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Wednesday, October 13, 2010

Complete DHS Daily Report for October 13, 2010

Daily Report

Top Stories

• According to the Houston Chronicle, the Houston school district has imposed strict rules for handling incoming mail after 17 schools discovered typewritten envelopes containing a suspicious, but non-harmful powder since October 8. (See item 33)

33. October 11, Houston Chronicle – (Texas) Amid white powder scare, HISD sets new mail rules. The Houston school district has imposed strict rules for handling incoming mail after more schools October 11 discovered typewritten envelopes containing a suspicious, but unharmful powder. On October 8, 13 schools in the Houston Independent School District received the envelopes. More envelopes were discovered by school officials at four other schools October 9 and 11. A field test done October 8 by the Houston Fire Department’s hazardous material unit indicated that the substance was cornstarch. The incident, while serious, had little impact on overall operations at the campuses. FBI officials believe each envelope is connected to an individual or a group of individuals. School officials have put in place new procedures for handling mail. All mail now must be screened and opened in an isolated area, and if an item is suspicious, the air handlers must be turned off, and the room must be evacuated and secured, said an HSID spokesperson. In addition, the person who handled the mail must be isolated, and the police should be notified, she said. School personnel also are being advised to open mail before or after school hours. The U.S. Postal Inspection Service also has implemented a special screening process for all HISD mail. Source:

• The New York Daily News reports that Al Qaeda in the Arabian Peninsula has urged attacks on U.S. government workers in crowded restaurants in Washington, D.C., according to a copy of a propaganda publication obtained by the SITE intelligence group. (See item 36)

36. October 11, New York Daily News – (District of Columbia) Terror threat to restaurants as Al Qaeda calls for attacks on government workers in D.C. The terror group tied to the Ft. Hood killings and the Christmas Day airbomber urge wannabe American jihadis to open fire on crowded restaurants in the nation’s capital to massacre U.S. government workers. The advice appears in “Inspire,” the latest issue of a slick propaganda publication by Al Qaeda in the Arabian Peninsula (AQAP). “A random hit at a crowded restaurant in Washington, D.C., at lunch hour might end up knocking out a few government employees,” a writer wrote in the 74-page jihadi how-to magazine. “Targeting such employees is paramount and the location would also give the operation additional media attention,” he added. According to a copy of the magazine obtained by the SITE intelligence group, AQAP also urged those bent on murdering for Islam to use everything from pickup trucks to improvised pressure-cooker bombs to kill. Source:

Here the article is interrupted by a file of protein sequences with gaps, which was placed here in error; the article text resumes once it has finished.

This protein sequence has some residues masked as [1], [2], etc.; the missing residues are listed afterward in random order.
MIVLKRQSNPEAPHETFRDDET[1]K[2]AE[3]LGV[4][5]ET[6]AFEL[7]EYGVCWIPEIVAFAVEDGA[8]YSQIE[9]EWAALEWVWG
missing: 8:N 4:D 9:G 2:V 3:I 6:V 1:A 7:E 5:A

Banking and Finance Sector

17. October 12, SC Magazine UK – (International) New version of Bugat Trojan was payload in LinkedIn spam and not Zeus. Warnings have been made of a new version of the Bugat financial malware. Trusteer claimed that it was used in the recent LinkedIn phishing attack and unlike Zeus, which many assumed to be the payload of the emails, it is less well known and harder to detect. In the attack, LinkedIn users received emails reminding them of pending messages in their account that contained a malicious URL. When a victim clicked on the link they were directed to a fraudulent Web site where a Java applet fetched and installed the Bugat executable. The company claimed that the emergence of this new version of Bugat is similar in functionality to the Zeus, Clampi, and Gozi Trojans, and it targets Internet Explorer and Firefox browsers and harvests information during online banking sessions. The stolen financial credentials are then used to commit fraudulent Automated Clearing House and wire transfer transactions, mostly against small to mid-sized businesses, which result in high-value losses. Detection showed that Bugat is three times more common in the United States than in Europe, but its distribution is still fairly low. Source: